associated with every point in space. A force field can be re-obtained by taking the negative of the vector gradient
Gradient
In vector calculus, the gradient of a scalar field is a vector field that points in the direction of the greatest rate of increase of the scalar field, and whose magnitude is the greatest rate of change....

 of the potential field.

For example, gravity is a conservative force
Conservative force
A conservative force is a force with the property that the work done in moving a particle between two points is independent of the path taken. Equivalently, if a particle travels in a closed loop, the net work done by a conservative force is zero.It is possible to define a numerical value of...

. The associated potential is the gravitational potential, often denoted by or , corresponding to the energy per unit mass as a function of position. The gravitational potential energy of two particles of mass M and m separated by a distance r is
The gravitational potential (specific energy
Specific orbital energy
In the gravitational two-body problem, the specific orbital energy \epsilon\,\! of two orbiting bodies is the constant sum of their mutual potential energy and their total kinetic energy , divided by the reduced mass...

) of the two bodies is
where is the reduced mass
Reduced mass
Reduced mass is the "effective" inertial mass appearing in the two-body problem of Newtonian mechanics. This is a quantity with the unit of mass, which allows the two-body problem to be solved as if it were a one-body problem. Note however that the mass determining the gravitational force is not...

.

The work done against gravity by moving an infinitesimal mass
Test particle
In physical theories, a test particle is an idealized model of an object whose physical properties are assumed to be negligible except for the property being studied, which is considered to be insufficient to alter the behavior of the rest of the system...

 from point A with to point B with is and the work done going back the other way is so that the total work done in moving from A to B and returning to A is

If the potential is redefined at A to be and the potential at B to be , where is a constant (i.e. can be any number, positive or negative, but it must be the same at A as it is at B) then the work done going from A to B is

as before.

In practical terms, this means that one can set the zero of and anywhere one likes. One may set it to be zero at the surface of the Earth
Earth
Earth is the third planet from the Sun, and the densest and fifth-largest of the eight planets in the Solar System. It is also the largest of the Solar System's four terrestrial planets...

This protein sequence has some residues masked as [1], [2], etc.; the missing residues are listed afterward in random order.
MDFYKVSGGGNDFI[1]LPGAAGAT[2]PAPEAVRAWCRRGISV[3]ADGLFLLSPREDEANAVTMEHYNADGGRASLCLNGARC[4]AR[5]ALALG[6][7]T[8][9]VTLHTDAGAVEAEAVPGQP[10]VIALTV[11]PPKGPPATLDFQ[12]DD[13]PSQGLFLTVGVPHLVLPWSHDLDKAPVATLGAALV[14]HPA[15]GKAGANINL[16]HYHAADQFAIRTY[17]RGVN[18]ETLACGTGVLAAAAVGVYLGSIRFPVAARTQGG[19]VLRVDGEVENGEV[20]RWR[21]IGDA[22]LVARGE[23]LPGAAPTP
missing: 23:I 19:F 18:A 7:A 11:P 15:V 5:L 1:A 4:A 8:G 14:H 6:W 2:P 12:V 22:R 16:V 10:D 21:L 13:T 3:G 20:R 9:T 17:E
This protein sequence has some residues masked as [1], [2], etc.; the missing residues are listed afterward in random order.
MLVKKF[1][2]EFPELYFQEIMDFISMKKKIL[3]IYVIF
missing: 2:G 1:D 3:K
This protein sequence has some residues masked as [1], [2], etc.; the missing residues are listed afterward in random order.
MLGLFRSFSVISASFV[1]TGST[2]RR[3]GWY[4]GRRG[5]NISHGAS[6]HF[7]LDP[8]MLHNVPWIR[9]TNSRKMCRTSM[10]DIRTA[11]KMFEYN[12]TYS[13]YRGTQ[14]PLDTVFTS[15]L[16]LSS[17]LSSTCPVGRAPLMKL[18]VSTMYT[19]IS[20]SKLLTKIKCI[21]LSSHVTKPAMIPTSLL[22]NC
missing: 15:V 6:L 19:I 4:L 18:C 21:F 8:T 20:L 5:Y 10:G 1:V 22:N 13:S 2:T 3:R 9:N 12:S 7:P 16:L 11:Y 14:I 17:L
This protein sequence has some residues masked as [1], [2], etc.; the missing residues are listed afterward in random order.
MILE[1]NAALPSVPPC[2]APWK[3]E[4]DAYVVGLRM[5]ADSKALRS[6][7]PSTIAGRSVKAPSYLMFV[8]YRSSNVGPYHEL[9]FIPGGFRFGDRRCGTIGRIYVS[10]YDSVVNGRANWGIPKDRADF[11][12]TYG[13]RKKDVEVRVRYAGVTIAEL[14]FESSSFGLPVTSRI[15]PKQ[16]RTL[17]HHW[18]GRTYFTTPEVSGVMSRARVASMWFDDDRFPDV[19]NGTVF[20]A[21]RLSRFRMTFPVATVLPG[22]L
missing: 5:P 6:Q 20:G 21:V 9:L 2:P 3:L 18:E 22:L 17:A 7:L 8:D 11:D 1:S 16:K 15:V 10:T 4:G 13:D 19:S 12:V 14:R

, or may find it more convenient to set zero at infinity (as in the expressions given earlier in this section).

A thing to note about conservative forces is that the work done going from A to B does not depend on the route taken. If it did then it would be pointless to define a potential at each point in space. An example of a non-conservative force is friction. With friction, the route taken does affect the amount of work done, and it makes little sense to define a potential associated with friction.

All the examples above are actually force field stored energy (sometimes in disguise). For example in elastic potential energy, stretching an elastic material forces the atoms very slightly further apart. The equilibrium between electromagnetic forces and Pauli repulsion of electrons (they are fermions obeying Fermi statistics) is slightly violated resulting in a small returning force. Scientists rarely discuss forces on an atom
Atom
The atom is a basic unit of matter that consists of a dense central nucleus surrounded by a cloud of negatively charged electrons. The atomic nucleus contains a mix of positively charged protons and electrically neutral neutrons...

ic scale. Often interactions are described in terms of energy rather than force. One may think of potential energy as being derived from force or think of force as being derived from potential energy (though the latter approach requires a definition of energy that is independent from force which does not currently exist).

A conservative force can be expressed in the language of differential geometry as a closed form. As Euclidean space is contractible
Contractible space
In mathematics, a topological space X is contractible if the identity map on X is null-homotopic, i.e. if it is homotopic to some constant map. Intuitively, a contractible space is one that can be continuously shrunk to a point....

, its de Rham cohomology
De Rham cohomology
In mathematics, de Rham cohomology is a tool belonging both to algebraic topology and to differential topology, capable of expressing basic topological information about smooth manifolds in a form particularly adapted to computation and the concrete representation of cohomology classes...

 vanishes, so every closed form is also an exact form, and can be expressed as the gradient of a scalar field. This gives a mathematical justification of the fact that all conservative forces are gradients of a potential field.